Castanets: Cathedral (Asthmatic Kitty, 2004)
Step into the Cathedral of the Castanets and you will be ushered into an album that is coherent, beautiful, and well-crafted. Within the context of this album, one enters into the grand cathedrals of Raymond Raposa. Those cathedrals, if I am correct, are four in number. The first houses the entire album in all its complexity and simplicity (yes, contradiction in terms, but it seems to work here). The other three “cathedrals” ear-mark the disc at it’s beginning, ending and after its mid-point. Housed at the center of the disc is the track, which clocks in as the longest on the disc: “No Light to be Found (Fare Thee Faith, The Path is Yours).” This brings weight to the center of the disc since it is a pivotal track, as I will mention below. Although boiling down an artist’s work into comparisons never really gives one a true feel for what the artist is doing, I feel the need to give some indication of the sound to my readers. Castanets remind me of a hybrid of a few great artists: Sufjan Stevens (A Sun Came era), Deerhoof, mixed with alt-country and the stylings of Frank Lenz (Last Temptation style). Enough of the broader sense of the disc, lets get down to particular songs.
Cathedral opens with “Cathedral 2.” It’s a slow-tempo song with droning sax, sparse drums and sprinkles of acoustic guitar. There are female and male vocals and various sounds mixed in for good measure. Raposa is a master of imagery and that is apparent from the very first track. Water runs throughout “Cathedral 2” and gives the listener a sense, not only of it’s ability to envelope us, but also its depth, movement and sound. The picture painted is puddles growing to lakes and rivers building at the bottom of the steps. The last line of the song leads into what follows on the album: “It’s all right to want something more than this.” “Industry and Snow” starts out with acoustic guitar and what sounds like a child’s xylophone. It has a subtle alt-country feel and eventually becomes louder with looped feedback with odd guitar sounds and a mixture of other noise.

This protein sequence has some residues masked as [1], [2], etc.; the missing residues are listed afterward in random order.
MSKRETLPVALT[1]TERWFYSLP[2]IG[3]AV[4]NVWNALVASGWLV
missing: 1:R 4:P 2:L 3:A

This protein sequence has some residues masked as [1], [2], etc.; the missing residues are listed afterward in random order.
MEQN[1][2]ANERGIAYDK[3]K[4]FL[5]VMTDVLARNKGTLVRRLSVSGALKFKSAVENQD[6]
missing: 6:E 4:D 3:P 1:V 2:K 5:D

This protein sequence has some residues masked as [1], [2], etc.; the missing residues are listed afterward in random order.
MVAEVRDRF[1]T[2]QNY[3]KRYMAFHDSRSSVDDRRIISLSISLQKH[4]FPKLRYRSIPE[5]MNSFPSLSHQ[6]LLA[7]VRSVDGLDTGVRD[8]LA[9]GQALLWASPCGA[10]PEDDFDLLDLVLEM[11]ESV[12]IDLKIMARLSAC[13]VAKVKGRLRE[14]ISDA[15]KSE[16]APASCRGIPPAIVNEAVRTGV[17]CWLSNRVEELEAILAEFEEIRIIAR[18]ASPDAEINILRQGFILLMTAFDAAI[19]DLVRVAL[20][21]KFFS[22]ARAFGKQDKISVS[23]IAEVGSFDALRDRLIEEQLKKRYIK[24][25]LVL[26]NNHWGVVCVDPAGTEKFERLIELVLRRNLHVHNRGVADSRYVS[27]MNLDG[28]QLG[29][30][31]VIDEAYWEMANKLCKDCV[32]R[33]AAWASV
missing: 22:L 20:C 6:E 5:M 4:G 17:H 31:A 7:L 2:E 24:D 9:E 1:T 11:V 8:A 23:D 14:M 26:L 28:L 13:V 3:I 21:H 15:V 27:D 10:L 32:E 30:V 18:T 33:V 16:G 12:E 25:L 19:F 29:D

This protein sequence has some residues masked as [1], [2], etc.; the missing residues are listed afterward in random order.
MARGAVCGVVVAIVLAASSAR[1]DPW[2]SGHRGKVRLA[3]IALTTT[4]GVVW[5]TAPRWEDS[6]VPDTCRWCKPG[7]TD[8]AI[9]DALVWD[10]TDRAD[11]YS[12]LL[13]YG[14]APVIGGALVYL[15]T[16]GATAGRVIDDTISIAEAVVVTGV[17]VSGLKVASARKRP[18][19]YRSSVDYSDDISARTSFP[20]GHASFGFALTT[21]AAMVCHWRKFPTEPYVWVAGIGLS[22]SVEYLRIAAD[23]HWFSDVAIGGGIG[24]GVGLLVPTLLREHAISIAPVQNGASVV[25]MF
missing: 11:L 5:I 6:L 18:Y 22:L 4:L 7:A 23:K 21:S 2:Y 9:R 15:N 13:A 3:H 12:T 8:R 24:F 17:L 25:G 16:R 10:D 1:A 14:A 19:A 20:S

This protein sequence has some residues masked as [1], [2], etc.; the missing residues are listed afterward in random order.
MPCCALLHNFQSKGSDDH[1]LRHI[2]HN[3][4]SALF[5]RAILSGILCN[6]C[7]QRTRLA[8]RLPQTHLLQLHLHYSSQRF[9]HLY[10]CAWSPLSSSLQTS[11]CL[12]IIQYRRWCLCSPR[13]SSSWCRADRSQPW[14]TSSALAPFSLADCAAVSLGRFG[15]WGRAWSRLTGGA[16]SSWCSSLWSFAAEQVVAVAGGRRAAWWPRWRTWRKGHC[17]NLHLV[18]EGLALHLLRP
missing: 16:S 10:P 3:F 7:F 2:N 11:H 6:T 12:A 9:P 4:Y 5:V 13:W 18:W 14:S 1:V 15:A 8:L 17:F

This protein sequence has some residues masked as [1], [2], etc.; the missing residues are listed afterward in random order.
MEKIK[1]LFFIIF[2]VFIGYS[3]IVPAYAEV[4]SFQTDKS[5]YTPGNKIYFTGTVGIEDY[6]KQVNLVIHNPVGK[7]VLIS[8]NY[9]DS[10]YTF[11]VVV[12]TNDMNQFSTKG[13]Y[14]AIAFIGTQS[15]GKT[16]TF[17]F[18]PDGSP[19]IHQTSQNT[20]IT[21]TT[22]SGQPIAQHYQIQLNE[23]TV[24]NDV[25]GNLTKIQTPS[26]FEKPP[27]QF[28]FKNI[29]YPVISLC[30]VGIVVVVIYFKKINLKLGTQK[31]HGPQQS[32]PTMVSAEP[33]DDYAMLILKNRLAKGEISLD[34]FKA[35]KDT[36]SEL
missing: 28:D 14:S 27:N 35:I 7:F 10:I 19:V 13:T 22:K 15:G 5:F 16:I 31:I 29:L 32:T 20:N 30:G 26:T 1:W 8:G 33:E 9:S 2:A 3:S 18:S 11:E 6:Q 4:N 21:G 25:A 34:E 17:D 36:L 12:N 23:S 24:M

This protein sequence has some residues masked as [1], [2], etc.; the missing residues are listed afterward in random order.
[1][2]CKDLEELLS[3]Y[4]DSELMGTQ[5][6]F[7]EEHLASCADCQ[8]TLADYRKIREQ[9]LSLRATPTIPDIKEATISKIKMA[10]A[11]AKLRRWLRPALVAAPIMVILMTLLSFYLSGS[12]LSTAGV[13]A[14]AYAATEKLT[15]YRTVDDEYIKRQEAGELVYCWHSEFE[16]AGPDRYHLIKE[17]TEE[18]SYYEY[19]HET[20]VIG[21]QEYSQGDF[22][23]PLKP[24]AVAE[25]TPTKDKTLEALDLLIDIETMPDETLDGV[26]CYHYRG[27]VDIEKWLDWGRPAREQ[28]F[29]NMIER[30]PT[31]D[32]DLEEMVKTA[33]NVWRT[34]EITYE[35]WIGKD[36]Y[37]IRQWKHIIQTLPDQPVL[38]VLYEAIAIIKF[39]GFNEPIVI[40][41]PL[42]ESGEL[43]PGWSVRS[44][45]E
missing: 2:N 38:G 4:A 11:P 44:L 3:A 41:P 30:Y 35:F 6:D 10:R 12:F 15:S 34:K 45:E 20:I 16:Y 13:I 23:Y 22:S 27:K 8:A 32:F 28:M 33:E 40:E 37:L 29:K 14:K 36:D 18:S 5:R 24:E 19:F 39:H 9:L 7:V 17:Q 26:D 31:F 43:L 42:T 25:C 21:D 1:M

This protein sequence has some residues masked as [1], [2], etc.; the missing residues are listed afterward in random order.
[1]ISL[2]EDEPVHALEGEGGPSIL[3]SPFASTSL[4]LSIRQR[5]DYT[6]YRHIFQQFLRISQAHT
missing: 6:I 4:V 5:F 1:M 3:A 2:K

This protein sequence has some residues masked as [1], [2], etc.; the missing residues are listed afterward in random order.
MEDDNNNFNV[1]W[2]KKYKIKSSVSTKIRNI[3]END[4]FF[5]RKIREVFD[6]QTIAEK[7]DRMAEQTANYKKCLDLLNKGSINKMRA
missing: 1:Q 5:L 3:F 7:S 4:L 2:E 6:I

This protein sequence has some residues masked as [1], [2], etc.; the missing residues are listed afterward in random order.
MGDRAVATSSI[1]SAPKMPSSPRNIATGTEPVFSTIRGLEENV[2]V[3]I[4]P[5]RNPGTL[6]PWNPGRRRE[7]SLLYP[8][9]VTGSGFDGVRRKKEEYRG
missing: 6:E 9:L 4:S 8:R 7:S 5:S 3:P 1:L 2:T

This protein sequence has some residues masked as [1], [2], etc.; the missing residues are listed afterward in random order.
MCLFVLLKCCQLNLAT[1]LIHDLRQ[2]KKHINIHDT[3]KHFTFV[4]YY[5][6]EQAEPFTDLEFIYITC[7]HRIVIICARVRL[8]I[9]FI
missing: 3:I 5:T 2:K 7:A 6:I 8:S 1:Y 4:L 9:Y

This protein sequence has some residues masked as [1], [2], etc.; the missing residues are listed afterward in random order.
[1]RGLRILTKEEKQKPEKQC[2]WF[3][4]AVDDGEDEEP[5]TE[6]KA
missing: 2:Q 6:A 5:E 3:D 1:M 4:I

“You Are the Blood” is an upbeat song in its message. This has imagery in it that is possibly of a redemptive nature. The song itself begins with distorted horn and fades into simple drums and dreamy guitar. Vocally, the song reminds me of Frank Lenz‘ work on The Last Temptation…. “No Light Be Found (Fare Thee Faith, The Path is Yours),” is the longest track on the disc and occurs centrally, changing a bit of the tone of the disc until the end. Reminding me of Gary Murray‘s work on LN, the vocals are quiet with a very light acoustic accompaniment. This is a very honest song about faith, love and friendship that is melancholy in tone and looks forward to later songs that speak toward redemption. Because the lyrics of this song seem so pivotal to the album, I find they are worth quoting.
I got something that my baby wants
She’s got something that I want too
Baby and I are through
I’ve been down to the bottom with a bad, bad man
Down to the bottom baby with a bad, bad man
Lay me down with her gentle hand
He said this darkness, it was untrue
That there was no light to be found in you
But I know Darl’n that’s not true